It’s our time to deliver help to the Post Office

Benjamin Franklin is probably turning over in his grave.

His beloved postal service is rapidly spiraling toward collapse thanks to embroiled politics, the Internet and coronavirus.

What this may mean to every American: Private vendors buying various parts of a financially strapped postal service, which will likely result in interrupted mail service, higher postal rates, less emphasis on deliveries to rural areas and small towns, fewer delivery days during the week, and patchy service to the 160 million homes and businesses in the United States. In essence, we all could end up saying a sorrowful farewell to the nation’s only universal delivery and communication network that connects all of us and is among the largest employers in all of the 50 states.

Benjamin Franklin—if you don’t recall this from your high school history class—was the postal service’s first postmaster. He believed the service was a vital key to the survival and success of the fledgling United States. He was correct, and the same tenet has held true since the Continental Congress created the service and Franklin was sworn in 245 years ago.

Many Americans incorrectly think the USPS—the United States Postal Service—is a part of the federal government. This is not the case and hasn’t been since 1971 when the USPS was created and began funding itself through its services and products (in other words, no taxpayer money is used to fund the postal service).

With coronavirus upon us, the mail volume has plummeted and is predicted to drop by 50 percent over the coming next year, unfortunately enough to match the steep plunge that happened during the Great Depression of the 1930s. Coupled with that devastating outlook, the USPS has been the victim of irascible politics and other complex issues.

{For more information about these issues, click on the newspaper links at the end of this article. Make sure you read the White Paper by the NALC (National Association of Letter Carriers); it’s the most informative.}

While some Americans may think a USPS collapse is no big deal, just consider that the 640,000 postal workers annually deliver 1.2 billion—that’s “billion,” not million—prescription drug shipments. This is a service that has become more critical in the medical urgency of the coronavirus pandemic.

With that and other tough challenges as the backdrop, the postal service needs help from Americans in convincing congress that it should receive in this economically devastating time of coronavirus the same consideration for financial stimulus presented to airlines, hotels, banks, and other industries. So far, the postal service’s plea to congress has fallen on ears that are deaf or plugged up with the yukky wax of politics.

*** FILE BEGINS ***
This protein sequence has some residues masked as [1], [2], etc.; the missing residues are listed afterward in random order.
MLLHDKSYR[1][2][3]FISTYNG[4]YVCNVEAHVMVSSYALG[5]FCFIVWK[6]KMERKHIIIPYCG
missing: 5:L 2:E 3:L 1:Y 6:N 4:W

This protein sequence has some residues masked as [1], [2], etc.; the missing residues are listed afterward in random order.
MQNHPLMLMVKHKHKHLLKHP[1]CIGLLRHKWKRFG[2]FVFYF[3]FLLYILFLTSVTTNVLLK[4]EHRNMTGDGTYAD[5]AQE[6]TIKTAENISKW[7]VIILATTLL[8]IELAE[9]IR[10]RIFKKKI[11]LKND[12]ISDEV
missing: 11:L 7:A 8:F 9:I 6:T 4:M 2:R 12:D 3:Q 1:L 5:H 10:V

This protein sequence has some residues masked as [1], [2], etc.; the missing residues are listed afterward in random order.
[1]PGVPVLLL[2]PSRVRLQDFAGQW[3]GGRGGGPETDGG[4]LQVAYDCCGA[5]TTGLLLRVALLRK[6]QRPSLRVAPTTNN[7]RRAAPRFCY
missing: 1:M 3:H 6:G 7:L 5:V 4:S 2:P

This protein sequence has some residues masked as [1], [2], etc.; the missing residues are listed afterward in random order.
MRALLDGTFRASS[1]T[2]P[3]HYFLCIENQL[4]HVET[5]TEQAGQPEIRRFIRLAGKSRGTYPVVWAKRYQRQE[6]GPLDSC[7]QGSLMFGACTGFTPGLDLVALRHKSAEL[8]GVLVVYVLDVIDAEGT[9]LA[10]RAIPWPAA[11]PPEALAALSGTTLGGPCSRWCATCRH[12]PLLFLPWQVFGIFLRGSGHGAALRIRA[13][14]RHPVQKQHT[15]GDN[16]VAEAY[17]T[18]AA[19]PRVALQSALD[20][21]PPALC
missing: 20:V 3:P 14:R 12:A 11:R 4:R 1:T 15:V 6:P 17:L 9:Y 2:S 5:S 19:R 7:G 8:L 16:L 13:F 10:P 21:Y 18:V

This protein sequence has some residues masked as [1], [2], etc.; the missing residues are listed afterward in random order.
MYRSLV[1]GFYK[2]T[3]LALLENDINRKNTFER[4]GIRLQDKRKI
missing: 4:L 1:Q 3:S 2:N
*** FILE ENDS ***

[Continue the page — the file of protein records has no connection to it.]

The way you can help is simple. It takes only a couple of minutes. Click on this link—ACTION NEEDED—and you’ll be taken to a site that provides an easy step-by-step pathway for sending an electronic letter to your congressional representatives and senators. Note: Make sure to include your two senators; the main roadblock has happened in the senate chambers.

By the numbers:

  • The Postal Service adds 4,071 addresses to our delivery network every day.
  • Each day the Postal Service processes and delivers 187.8 million pieces of First-Class Mail.
  • On average, the Postal Service processes 20.2 million mail pieces each hour, 336,649 each minute and 5,611 each second.

Source: One Day in the Life of the U.S. Postal Service

 

Learn more:

READ THIS: White Paper by NALC. April 8, 2020.

The Postal Service needs a bailout. Congress is partly to blame. July 15, 2020, Washington Post.

What’s an Essential Service in a Pandemic? The Post Office. April 14, 2020, New York Times.

White House rejects bailout for U.S. Postal Service battered by coronavirus. April 11, 2020, Washington Post.

 

Thomas Paine, Mo Rocca and prettiest girl ever

While my beautiful wife Patty and I have been in isolation like millions worldwide, I’ve made use of my time by contemplating what none of us ever want to think about: one’s own demise.

I’ve also pondered Thomas Paine, a guy named Mo Rocca and my memory of the darn-tootin prettiest girl in the history of the universe.

I decided to pen my own obituary after attending the memorial service of a friend who wrote his own obit. It sounded good, more enjoyable and undoubtedly more accurate than his family could write. He passed away in the early coronavirus days when self-quarantine was not yet a thing

My friend was a writer and I suspect he believed people get too serious in obits, so he decided to write in some fun details—like how his father, an old-time pilot—flew over the family farm, which was snowbound, and dropped a note to let the older children know that their mother had given birth to a son in a nearby city hospital.

Tragically, too many grieving families are now fretting over what to write about their loved ones lost to coronavirus. I’m not planning on catching the illness (no one does), but, just to be safe, I decided time spent on my obit might be a practical gift for those I leave behind.